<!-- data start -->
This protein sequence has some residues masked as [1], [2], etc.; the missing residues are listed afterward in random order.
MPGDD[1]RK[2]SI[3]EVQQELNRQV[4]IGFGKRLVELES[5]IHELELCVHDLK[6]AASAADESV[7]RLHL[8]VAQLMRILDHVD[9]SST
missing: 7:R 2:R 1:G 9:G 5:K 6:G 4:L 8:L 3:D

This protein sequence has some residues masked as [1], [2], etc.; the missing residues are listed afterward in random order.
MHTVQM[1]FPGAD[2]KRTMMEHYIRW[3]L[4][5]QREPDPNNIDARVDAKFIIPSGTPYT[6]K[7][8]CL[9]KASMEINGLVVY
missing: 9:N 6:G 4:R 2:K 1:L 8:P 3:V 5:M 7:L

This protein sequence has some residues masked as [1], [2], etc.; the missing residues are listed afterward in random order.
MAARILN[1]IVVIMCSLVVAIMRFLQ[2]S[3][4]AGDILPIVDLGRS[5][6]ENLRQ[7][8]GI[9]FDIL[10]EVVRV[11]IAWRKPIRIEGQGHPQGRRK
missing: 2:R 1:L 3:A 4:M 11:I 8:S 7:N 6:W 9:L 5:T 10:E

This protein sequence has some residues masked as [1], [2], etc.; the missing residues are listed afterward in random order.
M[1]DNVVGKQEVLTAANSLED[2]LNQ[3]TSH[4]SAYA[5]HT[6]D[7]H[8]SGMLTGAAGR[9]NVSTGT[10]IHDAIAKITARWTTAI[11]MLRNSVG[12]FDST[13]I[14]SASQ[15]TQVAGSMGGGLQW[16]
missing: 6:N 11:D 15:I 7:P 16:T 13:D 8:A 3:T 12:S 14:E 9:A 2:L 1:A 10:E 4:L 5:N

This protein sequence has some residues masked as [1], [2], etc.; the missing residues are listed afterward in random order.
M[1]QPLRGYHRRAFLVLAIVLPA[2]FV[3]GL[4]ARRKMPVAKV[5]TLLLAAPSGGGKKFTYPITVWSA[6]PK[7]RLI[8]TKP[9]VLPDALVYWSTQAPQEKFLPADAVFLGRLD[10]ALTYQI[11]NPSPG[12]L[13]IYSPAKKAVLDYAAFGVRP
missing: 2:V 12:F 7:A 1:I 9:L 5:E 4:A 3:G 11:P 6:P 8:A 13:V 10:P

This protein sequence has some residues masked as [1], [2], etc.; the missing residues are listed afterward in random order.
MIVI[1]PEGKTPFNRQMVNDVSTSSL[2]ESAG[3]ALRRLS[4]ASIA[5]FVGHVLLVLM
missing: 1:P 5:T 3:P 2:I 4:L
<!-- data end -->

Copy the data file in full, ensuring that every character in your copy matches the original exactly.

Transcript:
This protein sequence has some residues masked as [1], [2], etc.; the missing residues are listed afterward in random order.
MPGDD[1]RK[2]SI[3]EVQQELNRQV[4]IGFGKRLVELES[5]IHELELCVHDLK[6]AASAADESV[7]RLHL[8]VAQLMRILDHVD[9]SST
missing: 7:R 2:R 1:G 9:G 5:K 6:G 4:L 8:L 3:D

This protein sequence has some residues masked as [1], [2], etc.; the missing residues are listed afterward in random order.
MHTVQM[1]FPGAD[2]KRTMMEHYIRW[3]L[4][5]QREPDPNNIDARVDAKFIIPSGTPYT[6]K[7][8]CL[9]KASMEINGLVVY
missing: 9:N 6:G 4:R 2:K 1:L 8:P 3:V 5:M 7:L

This protein sequence has some residues masked as [1], [2], etc.; the missing residues are listed afterward in random order.
MAARILN[1]IVVIMCSLVVAIMRFLQ[2]S[3][4]AGDILPIVDLGRS[5][6]ENLRQ[7][8]GI[9]FDIL[10]EVVRV[11]IAWRKPIRIEGQGHPQGRRK
missing: 2:R 1:L 3:A 4:M 11:I 8:S 7:N 6:W 9:L 5:T 10:E

This protein sequence has some residues masked as [1], [2], etc.; the missing residues are listed afterward in random order.
M[1]DNVVGKQEVLTAANSLED[2]LNQ[3]TSH[4]SAYA[5]HT[6]D[7]H[8]SGMLTGAAGR[9]NVSTGT[10]IHDAIAKITARWTTAI[11]MLRNSVG[12]FDST[13]I[14]SASQ[15]TQVAGSMGGGLQW[16]
missing: 6:N 11:D 15:I 7:P 16:T 13:D 8:A 3:T 12:S 14:E 9:A 2:L 1:A 10:E 4:L 5:N

This protein sequence has some residues masked as [1], [2], etc.; the missing residues are listed afterward in random order.
M[1]QPLRGYHRRAFLVLAIVLPA[2]FV[3]GL[4]ARRKMPVAKV[5]TLLLAAPSGGGKKFTYPITVWSA[6]PK[7]RLI[8]TKP[9]VLPDALVYWSTQAPQEKFLPADAVFLGRLD[10]ALTYQI[11]NPSPG[12]L[13]IYSPAKKAVLDYAAFGVRP
missing: 2:V 12:F 7:A 1:I 9:L 5:E 4:A 3:G 11:P 6:P 8:A 13:V 10:P

This protein sequence has some residues masked as [1], [2], etc.; the missing residues are listed afterward in random order.
MIVI[1]PEGKTPFNRQMVNDVSTSSL[2]ESAG[3]ALRRLS[4]ASIA[5]FVGHVLLVLM
missing: 1:P 5:T 3:P 2:I 4:L